There is a high proportion of casual staffing in these businesses, with many staff paid on a weekly basis. If wages cannot be financed, a wait for Universal Credit payments will mean that many of these staff will default on their rent. The staff of these businesses may also be working variable hours according to demand. An average payroll could be calculated through payroll submissions made to HMRC and payments made to businesses so that the payroll is covered and businesses can make hardship payments to staff. This would be the most efficient way of ensuring that staff can be kept on when their employers have to close for business during the current emergency. Universal Credit arrangements must also be changed so that if people lose their jobs, they are not going from a weekly pay scheme to a disastrously long wait for Universal Credit payments.

If businesses are forced to close on a temporary basis because of measures needed to stop the spread of the disease, then there are significant costs that businesses will face which should be waived for the duration of a forced closure. Most small businesses pay rent, particularly tenanted businesses and franchises. Assurances that this rent will be waived for the duration of a forced closure would be welcome.

There was an announcement in the budget that small firms will get a £3,000 cash grant. As yet, there is no information on how to claim the grant or when it will be paid.   Without that information, no forward planning is possible. This grant may still not be enough to ensure that businesses survive the outbreak. Government assisted finance should be made available as well as measures to defer tax payments and relief from business rates.  In Germany, the government has offered unlimited loans to all companies affected by the coronavirus outbreak in an effort to protect its economy from collapse. This is exactly the kind of bold action that is needed here, and the single business agency that should be set up to provide information and advice could also play a key role in coordinating such financial support across government.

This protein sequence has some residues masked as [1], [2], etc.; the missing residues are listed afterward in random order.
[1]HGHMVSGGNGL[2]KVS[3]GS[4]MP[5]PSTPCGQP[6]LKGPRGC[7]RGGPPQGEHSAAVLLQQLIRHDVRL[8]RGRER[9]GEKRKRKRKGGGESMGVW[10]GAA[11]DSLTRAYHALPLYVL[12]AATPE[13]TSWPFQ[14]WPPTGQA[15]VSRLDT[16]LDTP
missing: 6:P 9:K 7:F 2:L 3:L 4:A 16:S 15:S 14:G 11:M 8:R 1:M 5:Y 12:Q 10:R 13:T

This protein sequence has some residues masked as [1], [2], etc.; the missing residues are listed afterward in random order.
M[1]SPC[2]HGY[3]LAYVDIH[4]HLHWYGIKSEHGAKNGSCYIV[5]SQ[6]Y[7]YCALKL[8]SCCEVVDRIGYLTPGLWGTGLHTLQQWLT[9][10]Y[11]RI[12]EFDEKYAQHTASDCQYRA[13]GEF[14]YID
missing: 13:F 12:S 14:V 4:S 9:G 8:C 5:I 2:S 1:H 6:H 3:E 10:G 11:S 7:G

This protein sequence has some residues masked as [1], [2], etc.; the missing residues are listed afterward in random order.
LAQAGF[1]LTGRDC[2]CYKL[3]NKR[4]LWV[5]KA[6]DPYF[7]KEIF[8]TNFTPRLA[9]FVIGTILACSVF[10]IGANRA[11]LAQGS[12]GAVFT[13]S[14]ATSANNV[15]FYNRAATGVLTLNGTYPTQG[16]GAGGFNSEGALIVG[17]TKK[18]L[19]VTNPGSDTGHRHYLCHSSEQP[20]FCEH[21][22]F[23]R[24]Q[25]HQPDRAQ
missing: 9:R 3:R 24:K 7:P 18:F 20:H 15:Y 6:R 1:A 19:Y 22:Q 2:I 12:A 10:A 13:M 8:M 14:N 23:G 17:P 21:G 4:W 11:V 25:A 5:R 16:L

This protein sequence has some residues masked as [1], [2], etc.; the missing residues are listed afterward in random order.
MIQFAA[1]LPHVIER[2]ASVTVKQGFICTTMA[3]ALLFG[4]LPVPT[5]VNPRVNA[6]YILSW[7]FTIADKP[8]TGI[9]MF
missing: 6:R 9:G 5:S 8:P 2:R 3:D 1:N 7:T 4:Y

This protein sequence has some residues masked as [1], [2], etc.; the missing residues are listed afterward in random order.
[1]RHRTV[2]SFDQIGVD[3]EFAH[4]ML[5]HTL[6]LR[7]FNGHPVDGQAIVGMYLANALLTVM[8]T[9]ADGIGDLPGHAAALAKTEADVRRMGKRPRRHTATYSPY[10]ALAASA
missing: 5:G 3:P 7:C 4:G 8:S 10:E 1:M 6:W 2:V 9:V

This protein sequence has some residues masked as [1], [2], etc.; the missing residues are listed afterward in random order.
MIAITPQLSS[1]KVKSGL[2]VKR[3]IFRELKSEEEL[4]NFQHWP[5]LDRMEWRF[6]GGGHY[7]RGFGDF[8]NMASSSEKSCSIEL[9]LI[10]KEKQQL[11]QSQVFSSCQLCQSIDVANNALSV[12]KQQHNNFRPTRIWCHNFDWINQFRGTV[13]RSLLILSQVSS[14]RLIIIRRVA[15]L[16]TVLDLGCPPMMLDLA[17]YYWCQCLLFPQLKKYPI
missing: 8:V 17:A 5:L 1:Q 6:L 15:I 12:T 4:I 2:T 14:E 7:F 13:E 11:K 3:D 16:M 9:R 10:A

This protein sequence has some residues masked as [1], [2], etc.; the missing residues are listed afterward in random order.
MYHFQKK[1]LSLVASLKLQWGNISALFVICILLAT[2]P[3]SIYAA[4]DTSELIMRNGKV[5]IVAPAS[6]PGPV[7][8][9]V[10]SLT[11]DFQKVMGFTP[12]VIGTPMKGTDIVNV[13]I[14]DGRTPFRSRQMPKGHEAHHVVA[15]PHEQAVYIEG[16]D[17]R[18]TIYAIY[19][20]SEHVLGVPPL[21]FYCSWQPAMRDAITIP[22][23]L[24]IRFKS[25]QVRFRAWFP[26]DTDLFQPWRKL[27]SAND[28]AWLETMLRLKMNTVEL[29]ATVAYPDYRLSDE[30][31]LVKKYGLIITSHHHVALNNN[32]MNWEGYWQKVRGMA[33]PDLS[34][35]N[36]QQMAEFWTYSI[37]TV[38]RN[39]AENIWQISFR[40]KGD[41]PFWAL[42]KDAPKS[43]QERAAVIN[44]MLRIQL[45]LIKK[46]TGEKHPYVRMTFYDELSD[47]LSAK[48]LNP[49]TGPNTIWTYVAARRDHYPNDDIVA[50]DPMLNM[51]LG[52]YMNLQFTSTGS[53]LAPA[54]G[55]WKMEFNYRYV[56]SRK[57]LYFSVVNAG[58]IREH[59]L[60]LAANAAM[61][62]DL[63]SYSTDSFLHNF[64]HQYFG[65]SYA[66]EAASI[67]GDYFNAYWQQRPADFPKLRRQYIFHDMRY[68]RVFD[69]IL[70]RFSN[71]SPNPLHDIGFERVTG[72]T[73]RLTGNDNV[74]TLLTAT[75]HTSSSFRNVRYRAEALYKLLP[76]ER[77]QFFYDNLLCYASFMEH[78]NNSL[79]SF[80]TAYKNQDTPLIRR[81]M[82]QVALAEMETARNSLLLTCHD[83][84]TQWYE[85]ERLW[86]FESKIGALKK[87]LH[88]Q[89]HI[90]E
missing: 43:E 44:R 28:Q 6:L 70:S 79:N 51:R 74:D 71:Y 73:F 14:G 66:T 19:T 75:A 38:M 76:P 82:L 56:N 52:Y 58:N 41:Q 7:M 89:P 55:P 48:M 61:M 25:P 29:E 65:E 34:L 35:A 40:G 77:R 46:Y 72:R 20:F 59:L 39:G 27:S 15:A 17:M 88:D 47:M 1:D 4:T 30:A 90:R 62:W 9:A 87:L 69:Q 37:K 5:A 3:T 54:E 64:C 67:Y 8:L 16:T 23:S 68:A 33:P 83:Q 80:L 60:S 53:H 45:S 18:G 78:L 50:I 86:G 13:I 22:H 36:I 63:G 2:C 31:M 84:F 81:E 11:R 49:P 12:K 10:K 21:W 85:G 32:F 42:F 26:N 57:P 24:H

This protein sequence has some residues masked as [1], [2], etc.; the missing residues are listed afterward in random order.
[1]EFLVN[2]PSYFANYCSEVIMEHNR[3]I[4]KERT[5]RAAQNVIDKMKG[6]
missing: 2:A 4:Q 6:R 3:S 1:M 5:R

Above all, the Government needs to remember that we are all in this together and act accordingly.   In Denmark, the government has brought together trade unions and employers, to protect workers as well as businesses, and agreed to compensate wages. Trade unions here have called for a similar taskforce but this has been ignored by the Prime Minister, who still isn’t inviting London Mayor Sadiq Khan to COBRA meetings.

Bill Esterson MP, Labour’s Shadow Small Business Minister, has written to the Chancellor in the following terms:   “Fighting the coronavirus and saving lives is the most important issue facing the country. It transcends party politics. But we need to ensure that a pandemic does not cause economic hardship and that no one is penalised in the short term for doing the right thing. Businesses and entrepreneurs need to survive this crisis for as long as it takes so that they can help bring our economy back to growth at the end of the crisis.”

We agree.  It’s time to put people and country before party and politics.

The Impact of Coronavirus on Businesses and Workers: A Call for Government Action